Two of India’s finest economists have recently published a joint paper (Acharya, Viral V and Rajan, Raghuram G: Indian Banks: A Time to Reform) wherein they take a comprehensive look at what ails the Indian banking industry in general and the public sector banks (PSBs) in particular and have suggested a road-map for its revival. The logic and arguments presented reflect their commitment, passion, vision and vast erudition on the subject. It is their considered opinion that the status quo is fiscally untenable. Even otherwise, reform of the financial system is critical for equitable growth of the economy and society.
The moot question is: What would be the instrumentality for bringing about the desired changes? Rather, is it desirable that the reforms be handled by the department of financial services (DOFS), of the government of India (GOI)? In the absence of fully empowered boards of the individual PSBs there does not seem to be an alternative to handle this very critical task. This aspect takes importance since one of the recommendations in the paper is for winding down of DOFS.
DOFS is the latest avatar of the banking division of the ministry of finance which was upgraded to the department of banking when 14 major banks were nationalised in 1969. Since then, DOFS has been the means through which GOI controls the banking industry, especially the PSBs. The directors on the boards of PSBs are handpicked by DOFS while all top management positions are also decided by them.
The influence of DOFS and its officials on the PSBs does not stop there. Many of the interactions between officials of PSBs and DOFS would not fall under the category of corrupt practices under contemporary social norms. Things like getting someone to put in a kind word for getting a favoured posting, or getting a transfer from what is considered a bad posting, or wriggling out of some disciplinary proceedings. It is a very small progression to the use of recommendations for promotions and more. The quid pro quo is also something which is readily accepted by many. Arranging guest houses and cars. At times, it gets a little further – after all, giving and receiving Diwali gifts is a well accepted tradition. It always helps to keep the mandarins of DOFS in good humour. Virtually every top manager of any Indian bank has to maintain good relationship with DOFS to remain functional.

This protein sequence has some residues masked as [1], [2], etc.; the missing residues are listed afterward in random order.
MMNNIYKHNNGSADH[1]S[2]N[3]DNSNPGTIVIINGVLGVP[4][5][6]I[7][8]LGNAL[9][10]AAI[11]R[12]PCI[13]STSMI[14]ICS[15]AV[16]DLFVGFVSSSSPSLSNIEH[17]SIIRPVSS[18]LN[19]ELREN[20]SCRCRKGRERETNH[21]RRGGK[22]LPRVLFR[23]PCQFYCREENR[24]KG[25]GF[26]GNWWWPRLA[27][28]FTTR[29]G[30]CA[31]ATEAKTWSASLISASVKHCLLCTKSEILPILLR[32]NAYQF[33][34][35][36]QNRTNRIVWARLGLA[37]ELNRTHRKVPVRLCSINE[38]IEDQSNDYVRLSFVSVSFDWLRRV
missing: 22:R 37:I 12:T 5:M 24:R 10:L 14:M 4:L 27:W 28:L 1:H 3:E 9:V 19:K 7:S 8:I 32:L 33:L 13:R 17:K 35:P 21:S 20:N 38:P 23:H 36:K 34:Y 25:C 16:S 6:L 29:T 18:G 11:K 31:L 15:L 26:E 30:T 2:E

Under the stewardship of DOFS, over half a century, the key jewels of our society have been utterly destroyed. Over this period, the market share of the PSBs has fallen from over 95% to around 60%, massive amounts of funds have had to be periodically infused (Rs4 lakh crore over the past nine years) by GOI as equity to keep this key sector of the economy afloat, some of the most skilled, talented, and experienced managers have moved out of this industry segment, employee productivity has reached abysmally low levels with low motivation levels due to rampant nepotism, the governance of these organisations has been neglected to the extent that they are unable to take their own basic operational and managerial decisions and have been reduced to dependence on DOFS for even basic requirements, the boards do not even have the powers or capability to evaluate and recruit their own top managers, leave alone give strategic guidance. The list is virtually endless.
The culpability of the DOFS in the colossal failure of our PSBs needs to be closely examined. The FM needs to question the top mandarins of the department about how under their charge such a state of affairs has come to pass. The political parties need to question the FM both inside and outside the parliament. The media and academia and the general public should question the political parties.
The three Cs (CBI—central bureau of investigation; CVC—central vigilance commission; and CAG—comptroller and auditor general of India) should also try and prove their mettle in examining and laying bare the role of DOFS in the slow but steady deterioration in the financial and operational health of our nationalised banking industry. Aspects which need to be examined and laid bare include the extent of meddling in transfers and promotions, pushing recommendations for loans to favoured borrowers, and in general destroying professionalism. The fall in the performance of our PSBs is not due to lack of competence or professionalism of its managers—the same people have excelled outside the enervating atmosphere of PSBs both in India and abroad.
Dr Acharya and Dr Rajan argue in their paper for the winding down of DOFS. An immediate abolition would create a vacuum which would lead to a total collapse and cannot be considered either feasible or desirable. Similar suggestions for paring down the role of DOFS have been made time and again for long. Way back in 1991, in a Note to the Narasimham Committee – I had suggested,along with two of the members (Prof M Datta Chaudhury and Shri M R Shroff) inter alia, that “the government should not appoint its officials on the boards of public sector banks and financial institutions. The banking division of the ministry of finance, as at present constituted, should c—onsequently be abolished.” But DOFS goes on majestically unperturbed – destroying our banks without care or accountability.